From your link:

The largest share of the miners are located in China, close to the border with Tibet where cheap hydropower is relatively abundant.

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(Tommy Long) #31

The amount of electricity used for bitcoin mining is well in excess of that used for regular Internet hosting. I run several web servers and a couple of ethereum mining rigs and the ethereum rigs use ten times the electricity of the web servers (about equivalent to permanently boiling a kettle each).

The point about China using some renewables is nonsense. If it wasn’t for Bitcoin mining that electricity could just be used for other stuff, instead of coal.

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(Patrick) #32

I wasn’t talking about “regular internet hosting” I was talking larger data center consumption. Your comparison is anecdotal information based on a very small sample which frankly misses my point.

With a carbon footprint rivalling the airline industry’s and only expected to get worse, my question reasonably stands. What makes my aunt’s cat picture browsing and liking spree on Facebook more worthy of this energy consumption than the sending of a few bitcoins by my neighbour to a friend?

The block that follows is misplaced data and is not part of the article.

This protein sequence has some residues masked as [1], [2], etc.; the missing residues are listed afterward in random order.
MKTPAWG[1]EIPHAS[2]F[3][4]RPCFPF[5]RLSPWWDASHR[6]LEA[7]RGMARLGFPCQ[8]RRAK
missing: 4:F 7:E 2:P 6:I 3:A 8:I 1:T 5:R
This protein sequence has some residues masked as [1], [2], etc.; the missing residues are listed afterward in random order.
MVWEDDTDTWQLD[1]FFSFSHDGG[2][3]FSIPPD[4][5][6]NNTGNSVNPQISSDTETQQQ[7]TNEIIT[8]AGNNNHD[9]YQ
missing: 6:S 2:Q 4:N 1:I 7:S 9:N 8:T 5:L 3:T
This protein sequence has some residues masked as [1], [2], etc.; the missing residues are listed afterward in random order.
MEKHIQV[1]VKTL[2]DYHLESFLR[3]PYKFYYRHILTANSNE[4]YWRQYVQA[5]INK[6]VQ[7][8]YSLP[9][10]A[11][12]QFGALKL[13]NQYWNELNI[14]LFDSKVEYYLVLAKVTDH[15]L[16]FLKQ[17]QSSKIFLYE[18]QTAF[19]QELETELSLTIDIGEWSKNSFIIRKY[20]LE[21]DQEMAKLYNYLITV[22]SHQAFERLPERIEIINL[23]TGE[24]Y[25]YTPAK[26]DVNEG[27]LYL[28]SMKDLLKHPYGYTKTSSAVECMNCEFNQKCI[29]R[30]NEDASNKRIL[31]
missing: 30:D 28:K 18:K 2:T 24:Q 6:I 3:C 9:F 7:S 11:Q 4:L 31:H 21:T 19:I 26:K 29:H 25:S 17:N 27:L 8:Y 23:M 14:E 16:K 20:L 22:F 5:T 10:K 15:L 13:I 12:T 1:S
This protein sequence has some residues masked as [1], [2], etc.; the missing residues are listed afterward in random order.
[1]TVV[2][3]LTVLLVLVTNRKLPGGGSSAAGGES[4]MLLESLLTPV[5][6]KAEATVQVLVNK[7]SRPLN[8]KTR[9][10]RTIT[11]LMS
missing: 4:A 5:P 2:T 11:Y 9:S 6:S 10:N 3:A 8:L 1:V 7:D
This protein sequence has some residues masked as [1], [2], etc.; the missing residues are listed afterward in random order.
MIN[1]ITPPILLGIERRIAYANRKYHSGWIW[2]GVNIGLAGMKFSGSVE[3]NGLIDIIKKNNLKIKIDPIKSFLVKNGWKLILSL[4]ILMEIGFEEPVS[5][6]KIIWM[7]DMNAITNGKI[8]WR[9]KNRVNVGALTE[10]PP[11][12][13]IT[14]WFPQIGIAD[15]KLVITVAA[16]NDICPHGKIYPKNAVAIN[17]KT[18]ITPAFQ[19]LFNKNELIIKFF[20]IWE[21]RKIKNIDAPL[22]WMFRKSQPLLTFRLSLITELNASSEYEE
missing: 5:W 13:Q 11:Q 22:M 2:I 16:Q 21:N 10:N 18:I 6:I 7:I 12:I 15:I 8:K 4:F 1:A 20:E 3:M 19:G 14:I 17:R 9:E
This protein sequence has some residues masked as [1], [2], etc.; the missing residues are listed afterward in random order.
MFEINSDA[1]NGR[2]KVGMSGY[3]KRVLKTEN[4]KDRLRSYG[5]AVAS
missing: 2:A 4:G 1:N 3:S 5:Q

[quote=“tommy5dollar, post:31, topic:2295”]
The point about China using some renewables is nonsense. If it wasn’t for Bitcoin mining that electricity could just be used for other stuff, instead of coal.
[/quote] I suppose it’s ok to burn coal so I can Instagram a photo of the skinny latte I just ordered through Starbucks’ app whilst waiting on an Uber and ignoring the hundreds of WhatsApps being sent by my jealous girlfriend. It’s unfair to criticise bitcoin if we are not holding all other data use to same scrutiny.

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(Tommy Long) #33

Large data centre consumption is way more efficient than “regular internet hosting”. Making a bitcoin transaction is, in terms of electricity, the equivalent of a 100-hour plus cat picture liking spree on Facebook!